To some readers, the title of this blog may seem yesterday’s news. Drilled into our collective heads since Simeone v. Simeone (581 A.2d 162) was decided in 1990 is the mantra that “For any prenuptial to be valid there must be a fair disclosure.” The 2005 amendments to the Divorce Code brought some ambiguity to the matter. The statute passed that became effective in January of that year contained a section related to prenuptial agreements (Sec. 3106). It said that a party could “voluntarily and expressly waive, in writing, any right to disclosure…beyond the disclosure provided.” Then it added another clause essentially allowing the party defending an agreement to assert that the contesting party did have “adequate knowledge of the property or financial obligations” of the spouse defending the agreement.

One of the challenges when legislation is written by committee is finding clarity in the language. Section 3106 is a kind of classic example. First, it is written in the negative. Then there is the dangling language about “beyond the disclosure provided” and “adequate knowledge.” Suppose the disclosure is incomplete or inaccurate? Can that still be waived? And when does knowledge of your future spouse’s financial affairs rise to the level of adequate?

In recent years we have been approached to draft prenuptial agreements by clients who were not really interested in making a disclosure. Typically, these are folks who sincerely believe that if their future spouse knew just how wealthy they were, it might unleash spending problems or produce other sources of friction. In each instance, we have resisted temptation because the statute talks about waiver but ends the sentence with reference to a “disclosure provided”. This can produce some testy interactions with clients who want to focus only on the waiver element of Section 3106(a)(2)(ii).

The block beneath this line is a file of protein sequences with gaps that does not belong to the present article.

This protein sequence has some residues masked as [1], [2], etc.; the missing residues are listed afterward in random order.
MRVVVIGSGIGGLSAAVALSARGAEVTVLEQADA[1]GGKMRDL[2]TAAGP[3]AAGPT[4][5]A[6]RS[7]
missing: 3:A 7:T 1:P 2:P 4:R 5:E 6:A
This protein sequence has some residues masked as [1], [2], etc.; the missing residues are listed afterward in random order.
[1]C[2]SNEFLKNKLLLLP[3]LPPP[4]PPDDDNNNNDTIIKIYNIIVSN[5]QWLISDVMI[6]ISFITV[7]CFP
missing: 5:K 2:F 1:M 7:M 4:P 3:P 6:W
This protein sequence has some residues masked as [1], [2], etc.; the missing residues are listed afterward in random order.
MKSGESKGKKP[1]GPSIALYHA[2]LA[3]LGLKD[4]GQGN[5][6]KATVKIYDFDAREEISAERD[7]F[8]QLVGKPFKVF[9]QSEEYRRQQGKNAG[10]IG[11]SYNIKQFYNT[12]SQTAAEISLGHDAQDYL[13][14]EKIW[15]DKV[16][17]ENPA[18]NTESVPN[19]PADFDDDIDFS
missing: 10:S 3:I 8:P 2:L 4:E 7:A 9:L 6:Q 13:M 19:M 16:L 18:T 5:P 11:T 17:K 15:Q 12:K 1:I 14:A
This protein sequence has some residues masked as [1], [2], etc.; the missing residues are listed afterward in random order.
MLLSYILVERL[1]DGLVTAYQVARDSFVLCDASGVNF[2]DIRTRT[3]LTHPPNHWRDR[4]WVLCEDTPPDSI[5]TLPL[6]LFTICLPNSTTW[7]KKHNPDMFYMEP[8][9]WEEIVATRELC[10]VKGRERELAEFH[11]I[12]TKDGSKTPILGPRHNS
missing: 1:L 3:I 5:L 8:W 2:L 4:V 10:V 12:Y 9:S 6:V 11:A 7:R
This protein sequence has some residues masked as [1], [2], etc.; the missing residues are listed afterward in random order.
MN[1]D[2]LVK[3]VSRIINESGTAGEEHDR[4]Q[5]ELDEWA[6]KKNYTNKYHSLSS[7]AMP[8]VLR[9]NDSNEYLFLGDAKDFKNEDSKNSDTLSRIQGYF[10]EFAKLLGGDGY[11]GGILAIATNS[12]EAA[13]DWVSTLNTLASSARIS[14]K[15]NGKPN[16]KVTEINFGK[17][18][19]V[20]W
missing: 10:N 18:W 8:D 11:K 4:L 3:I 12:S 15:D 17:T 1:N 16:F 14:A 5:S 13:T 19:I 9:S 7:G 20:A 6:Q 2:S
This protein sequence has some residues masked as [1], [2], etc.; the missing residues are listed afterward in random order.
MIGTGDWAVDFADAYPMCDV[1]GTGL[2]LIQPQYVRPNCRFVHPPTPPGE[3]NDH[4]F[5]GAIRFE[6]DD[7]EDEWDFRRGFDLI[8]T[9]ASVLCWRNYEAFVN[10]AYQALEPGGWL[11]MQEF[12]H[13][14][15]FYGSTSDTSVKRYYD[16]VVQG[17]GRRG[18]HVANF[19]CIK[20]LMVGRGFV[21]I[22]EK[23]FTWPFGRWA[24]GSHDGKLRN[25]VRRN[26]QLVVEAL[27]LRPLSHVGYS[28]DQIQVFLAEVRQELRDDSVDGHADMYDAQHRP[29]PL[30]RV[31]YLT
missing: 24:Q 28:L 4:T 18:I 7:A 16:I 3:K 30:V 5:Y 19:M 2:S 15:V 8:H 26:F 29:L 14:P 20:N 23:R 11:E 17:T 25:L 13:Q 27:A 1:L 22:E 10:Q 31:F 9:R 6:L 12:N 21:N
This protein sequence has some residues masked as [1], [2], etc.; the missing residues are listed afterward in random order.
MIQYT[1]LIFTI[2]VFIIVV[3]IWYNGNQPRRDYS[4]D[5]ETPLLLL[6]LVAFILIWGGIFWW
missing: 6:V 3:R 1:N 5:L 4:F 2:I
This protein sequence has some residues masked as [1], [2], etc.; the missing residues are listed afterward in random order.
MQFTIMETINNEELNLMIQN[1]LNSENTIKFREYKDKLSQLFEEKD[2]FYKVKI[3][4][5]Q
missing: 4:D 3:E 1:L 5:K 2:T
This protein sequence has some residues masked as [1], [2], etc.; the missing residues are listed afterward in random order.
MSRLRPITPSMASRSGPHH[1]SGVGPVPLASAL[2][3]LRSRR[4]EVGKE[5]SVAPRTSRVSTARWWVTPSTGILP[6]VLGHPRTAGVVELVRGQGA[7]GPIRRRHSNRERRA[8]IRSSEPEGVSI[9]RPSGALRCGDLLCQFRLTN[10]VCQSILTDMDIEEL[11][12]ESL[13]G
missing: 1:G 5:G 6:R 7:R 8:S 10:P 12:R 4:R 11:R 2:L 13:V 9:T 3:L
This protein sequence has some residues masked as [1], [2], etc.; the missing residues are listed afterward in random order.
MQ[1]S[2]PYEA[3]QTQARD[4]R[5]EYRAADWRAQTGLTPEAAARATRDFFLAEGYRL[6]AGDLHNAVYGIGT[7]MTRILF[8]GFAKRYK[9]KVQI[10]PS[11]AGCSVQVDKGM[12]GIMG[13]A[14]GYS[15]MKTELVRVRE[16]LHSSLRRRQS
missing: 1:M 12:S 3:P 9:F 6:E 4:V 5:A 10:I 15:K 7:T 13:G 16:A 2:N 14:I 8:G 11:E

A recent Chester County ruling in Mandler v. Mandler, 64 Chester Co. L.R. 159 (2016) underscores our concern through its interpretation of the statute. In April, 2005, groom presented bride with a prenuptial agreement that he had secured from a website called Lawdepot.com. Bride took the agreement to a local attorney who suggested changes, one of which related to either the absence or paucity of the disclosure. Roughly three weeks later the agreement was signed with some changes. Its disclosure provision said that the parties waived any rights to further disclosure because they were satisfied with what had been disclosed.

A month after the prenup was presented and about 10 days after it was signed, the not so blessed union was formed. We should add that bride, now wife was employed by some of groom/husband’s businesses both before and after the wedding date.

To describe husband’s financial picture as Byzantine would be an understatement. Residential and investment real estate were coupled with medical management and consulting companies. Meanwhile, husband claimed to be unemployed during the two years prior to marriage. Financial records did not square with filed tax returns and expenses were funded with a labyrinth of “inter company” loans more related to cash management than business lending. Sitting atop this empire were unpaid federal and state tax debt of roughly $6,000,000.

Wife sued for divorce in 2013 and moved to set aside the agreement in June, 2014. Hearings consumed five days over the course of ten months. As one might expect given the facts described thus far, husband appears to have had great difficulty explaining his own financial situation even after asserting that his spouse had adequate knowledge of the same facts to permit her waiver to be deemed valid.